It looks like Facebook isn’t playing around when it comes to transforming its Messenger app into a full-blown platform, equipped with a new in-store mobile payment option it plans to release.
According to The Information, there are clues all over the code of the Facebook Messenger app for iOS, as the publication extracted and viewed these software files from the latest version of the app.
There were commands like “pay in person” and “pay directly in Messenger when you pick up the item” that led people to believe that Facebook might be preparing an in-store purchasing option. The tech company has yet to respond to requests for comment.
Messenger has already made it possible for users to send money to a friend, but the new iOS code points to the possibility that Facebook plans to expand Messenger as a payment tool.
As reported by Engadget, a similar discovery predicted the peer-to-peer payment feature months ahead of its official release, as some sharp eyes caught the details in the app’s code.
However, founder Mark Zuckerberg said during the company’s fourth-quarter earnings call that took place back in January that Facebook is not preparing to release its own payments fulfillment product.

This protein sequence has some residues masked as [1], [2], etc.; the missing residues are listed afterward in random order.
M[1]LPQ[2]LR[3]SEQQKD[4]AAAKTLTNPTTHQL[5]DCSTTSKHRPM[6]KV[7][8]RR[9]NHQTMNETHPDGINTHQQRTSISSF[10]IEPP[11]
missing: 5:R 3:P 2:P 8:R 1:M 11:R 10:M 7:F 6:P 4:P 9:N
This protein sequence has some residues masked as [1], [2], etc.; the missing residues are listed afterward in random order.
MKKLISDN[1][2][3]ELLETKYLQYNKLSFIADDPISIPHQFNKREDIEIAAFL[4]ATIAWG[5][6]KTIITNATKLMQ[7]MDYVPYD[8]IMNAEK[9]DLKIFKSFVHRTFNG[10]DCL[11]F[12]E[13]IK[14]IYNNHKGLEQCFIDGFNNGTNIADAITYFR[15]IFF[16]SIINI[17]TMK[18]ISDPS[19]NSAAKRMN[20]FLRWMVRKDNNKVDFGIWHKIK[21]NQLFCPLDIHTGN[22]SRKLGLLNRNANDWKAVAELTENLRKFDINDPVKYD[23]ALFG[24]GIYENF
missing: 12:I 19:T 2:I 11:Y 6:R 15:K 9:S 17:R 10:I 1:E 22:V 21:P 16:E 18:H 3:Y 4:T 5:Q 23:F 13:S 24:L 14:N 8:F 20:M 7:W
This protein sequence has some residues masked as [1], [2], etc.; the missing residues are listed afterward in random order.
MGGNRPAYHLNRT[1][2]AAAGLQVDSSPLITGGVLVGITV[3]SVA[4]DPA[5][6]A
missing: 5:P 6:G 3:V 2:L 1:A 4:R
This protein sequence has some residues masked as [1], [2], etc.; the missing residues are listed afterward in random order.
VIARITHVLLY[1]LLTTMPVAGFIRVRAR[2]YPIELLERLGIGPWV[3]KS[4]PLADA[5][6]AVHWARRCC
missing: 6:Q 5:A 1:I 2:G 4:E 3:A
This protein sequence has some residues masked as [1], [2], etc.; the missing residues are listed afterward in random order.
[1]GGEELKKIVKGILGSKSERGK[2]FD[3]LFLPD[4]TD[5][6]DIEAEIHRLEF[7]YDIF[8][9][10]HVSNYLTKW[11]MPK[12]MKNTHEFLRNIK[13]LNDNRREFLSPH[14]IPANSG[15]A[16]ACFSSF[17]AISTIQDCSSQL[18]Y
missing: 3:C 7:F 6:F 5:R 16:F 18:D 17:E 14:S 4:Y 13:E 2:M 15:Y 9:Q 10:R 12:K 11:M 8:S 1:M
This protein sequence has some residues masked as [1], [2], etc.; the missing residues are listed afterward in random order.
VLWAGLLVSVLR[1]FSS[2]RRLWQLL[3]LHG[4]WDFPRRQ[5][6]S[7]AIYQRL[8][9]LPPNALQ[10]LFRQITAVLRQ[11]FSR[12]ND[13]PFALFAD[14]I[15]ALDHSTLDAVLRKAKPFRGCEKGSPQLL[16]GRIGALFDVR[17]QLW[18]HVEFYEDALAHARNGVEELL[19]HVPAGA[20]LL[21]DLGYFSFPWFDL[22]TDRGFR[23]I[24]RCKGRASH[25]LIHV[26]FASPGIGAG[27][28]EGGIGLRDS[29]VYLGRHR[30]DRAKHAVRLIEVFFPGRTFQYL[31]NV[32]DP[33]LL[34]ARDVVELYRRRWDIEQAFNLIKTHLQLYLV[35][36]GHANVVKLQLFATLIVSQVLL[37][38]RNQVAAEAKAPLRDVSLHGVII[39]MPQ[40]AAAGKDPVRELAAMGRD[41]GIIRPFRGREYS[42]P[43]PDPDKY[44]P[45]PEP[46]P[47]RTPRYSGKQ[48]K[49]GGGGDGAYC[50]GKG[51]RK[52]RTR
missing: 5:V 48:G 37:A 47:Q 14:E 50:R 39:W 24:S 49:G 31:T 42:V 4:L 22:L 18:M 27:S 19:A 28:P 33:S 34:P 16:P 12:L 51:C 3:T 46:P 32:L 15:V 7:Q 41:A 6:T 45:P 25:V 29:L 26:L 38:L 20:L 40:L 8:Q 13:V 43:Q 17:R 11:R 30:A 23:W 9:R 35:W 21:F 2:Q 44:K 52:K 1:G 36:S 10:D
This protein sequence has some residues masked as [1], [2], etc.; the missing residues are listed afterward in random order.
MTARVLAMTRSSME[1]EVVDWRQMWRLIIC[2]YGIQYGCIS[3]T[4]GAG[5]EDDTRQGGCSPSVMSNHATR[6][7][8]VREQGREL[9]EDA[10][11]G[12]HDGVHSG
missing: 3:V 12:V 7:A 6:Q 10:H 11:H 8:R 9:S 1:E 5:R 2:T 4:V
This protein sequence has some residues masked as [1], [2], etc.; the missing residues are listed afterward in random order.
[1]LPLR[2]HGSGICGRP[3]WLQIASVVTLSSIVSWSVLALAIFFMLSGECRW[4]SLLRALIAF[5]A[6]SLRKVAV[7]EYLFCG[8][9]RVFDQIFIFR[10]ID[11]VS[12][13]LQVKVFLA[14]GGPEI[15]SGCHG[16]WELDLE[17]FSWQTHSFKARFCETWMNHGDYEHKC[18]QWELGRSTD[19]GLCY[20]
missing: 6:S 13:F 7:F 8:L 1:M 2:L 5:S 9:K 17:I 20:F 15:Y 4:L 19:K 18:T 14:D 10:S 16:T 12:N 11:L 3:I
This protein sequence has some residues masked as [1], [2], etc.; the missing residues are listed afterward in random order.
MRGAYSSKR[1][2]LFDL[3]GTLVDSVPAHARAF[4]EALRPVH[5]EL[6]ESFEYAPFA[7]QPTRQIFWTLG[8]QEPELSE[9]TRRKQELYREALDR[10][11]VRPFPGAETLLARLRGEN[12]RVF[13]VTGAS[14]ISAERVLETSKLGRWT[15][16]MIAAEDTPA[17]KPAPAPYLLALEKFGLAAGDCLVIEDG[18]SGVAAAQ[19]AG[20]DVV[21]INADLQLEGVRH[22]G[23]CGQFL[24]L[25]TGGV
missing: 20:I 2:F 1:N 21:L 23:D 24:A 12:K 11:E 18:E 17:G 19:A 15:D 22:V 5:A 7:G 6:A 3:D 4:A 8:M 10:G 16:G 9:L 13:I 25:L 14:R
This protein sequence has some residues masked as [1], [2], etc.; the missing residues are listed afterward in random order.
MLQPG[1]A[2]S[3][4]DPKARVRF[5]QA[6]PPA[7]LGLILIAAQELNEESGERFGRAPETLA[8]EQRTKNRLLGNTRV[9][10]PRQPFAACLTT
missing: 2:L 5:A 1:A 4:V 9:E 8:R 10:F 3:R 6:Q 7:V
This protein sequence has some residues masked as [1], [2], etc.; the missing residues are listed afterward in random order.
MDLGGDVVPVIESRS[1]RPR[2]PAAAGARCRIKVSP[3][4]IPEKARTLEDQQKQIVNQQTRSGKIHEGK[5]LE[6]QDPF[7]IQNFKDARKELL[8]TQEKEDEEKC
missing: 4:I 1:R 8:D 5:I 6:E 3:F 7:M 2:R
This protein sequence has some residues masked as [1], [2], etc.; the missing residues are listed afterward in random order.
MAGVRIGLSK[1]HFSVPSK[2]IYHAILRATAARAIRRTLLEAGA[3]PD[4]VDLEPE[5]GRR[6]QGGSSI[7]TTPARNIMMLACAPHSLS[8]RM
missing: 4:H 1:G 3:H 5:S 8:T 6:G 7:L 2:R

Instead, the young CEO name-dropped Apple Pay as a potential partner for the digital payment service. Zuckerberg then said that Messenger might be the perfect platform to host business interactions of this sort, as it could help “take all the friction out of making the transactions that you need.”
Therefore, Facebook is not looking to become a payments business. Rather than doing that, the social network wants to team up with anyone who does online payment easier.
This is the category where Apple Pay fits in, as their “really neat innovation in the space takes a lot of friction out of transactions.”
Some other hints about the plans for Messenger were also found hidden in the app’s code, such as an unexplained “secret conversations tool.”
While The Information didn’t throw its two cents about what this could be, some believe it hints at encrypted chats, like the ones offered by WhatsApp.
The publication also talks about a piece of code that gives the platform the capacity to add events and “organize your day.”
But even though this information is not speculation, we have no guarantee that these features will actually make it into Messenger. Facebook could eventually decide to change some and even drop them entirely.
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